Early diagnosis and treatment of pre-leukemia
Liran ShlushPhD, MD
Weizmann Institute of Science
Project Term: July 1, 2018 - June 30, 2023
In the current study we propose, based on our preliminary results, that we can reliably identify pre-AML cases out of the many individuals with age related clonal hematopoiesis (ARCH) based on clinical parameters thereby limiting the population that needs to undergo molecular testing. We have also developed a predictive model that can identify pre-AML cases years before diagnosis. We now propose to utilize this knowledge to treat high-risk individuals with ARCH, at a time point before they have developed disease, by targeting the driving alterations most associated with AML development.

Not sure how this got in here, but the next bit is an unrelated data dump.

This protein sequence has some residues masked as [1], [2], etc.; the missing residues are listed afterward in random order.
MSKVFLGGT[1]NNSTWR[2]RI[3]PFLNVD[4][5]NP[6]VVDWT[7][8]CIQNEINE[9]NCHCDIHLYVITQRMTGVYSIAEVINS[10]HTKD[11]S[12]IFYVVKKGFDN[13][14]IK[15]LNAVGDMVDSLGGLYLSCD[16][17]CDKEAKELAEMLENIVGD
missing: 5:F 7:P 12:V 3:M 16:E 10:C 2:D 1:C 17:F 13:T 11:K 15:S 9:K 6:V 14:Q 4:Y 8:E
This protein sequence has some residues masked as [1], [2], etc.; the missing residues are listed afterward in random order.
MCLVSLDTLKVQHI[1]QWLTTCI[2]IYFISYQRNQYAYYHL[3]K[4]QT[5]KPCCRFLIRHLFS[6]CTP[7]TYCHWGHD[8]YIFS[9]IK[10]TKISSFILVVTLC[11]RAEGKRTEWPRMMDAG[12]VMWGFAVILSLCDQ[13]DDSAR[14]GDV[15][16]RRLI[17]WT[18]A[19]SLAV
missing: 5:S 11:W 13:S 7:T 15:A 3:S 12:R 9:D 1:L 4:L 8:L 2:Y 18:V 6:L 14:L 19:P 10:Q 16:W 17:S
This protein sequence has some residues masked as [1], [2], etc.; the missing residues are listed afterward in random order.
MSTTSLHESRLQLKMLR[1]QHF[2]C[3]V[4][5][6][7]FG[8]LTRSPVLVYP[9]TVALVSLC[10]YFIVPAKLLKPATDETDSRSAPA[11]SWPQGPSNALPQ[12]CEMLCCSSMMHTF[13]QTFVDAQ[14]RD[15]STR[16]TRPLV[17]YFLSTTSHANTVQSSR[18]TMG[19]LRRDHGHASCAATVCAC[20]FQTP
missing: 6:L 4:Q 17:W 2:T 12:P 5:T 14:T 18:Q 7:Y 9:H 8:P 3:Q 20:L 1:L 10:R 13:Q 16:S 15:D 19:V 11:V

Acute myeloid leukemia (AML) is a devastating disease with a 10% five year overall survival for patients above the age of 60. Recent studies identified preleukemic stem cells (pLSC) as the cell of origin in AML. pLSCs acquire leukemia-related mutations years before AML diagnosis; however treatment of preleukemic state is not pursued because patients have no overt clinical signs of disease. Moreover, screening for preleukemic mutations (pLM) among healthy individuals for early identification of AML is currently not feasible for several reasons. First, pLMs are very common among healthy elderly individuals. More than 20% of the general population above the age of 60 carry mutations related to blood malignancies, a phenomenon known as age related clonal hematopoiesis (ARCH). Currently there is no reliable method to identify which patients with ARCH will develop AML. Secondly, even if tools to identify those individuals with ARCH destined to develop AML existed it is not clear whether screening is feasible as AML is a relatively rare disease (incidence 1:10,000). Finally, it also is unclear how this condition should be treated and whether the benefits of treatment would outweigh potential risks of therapy.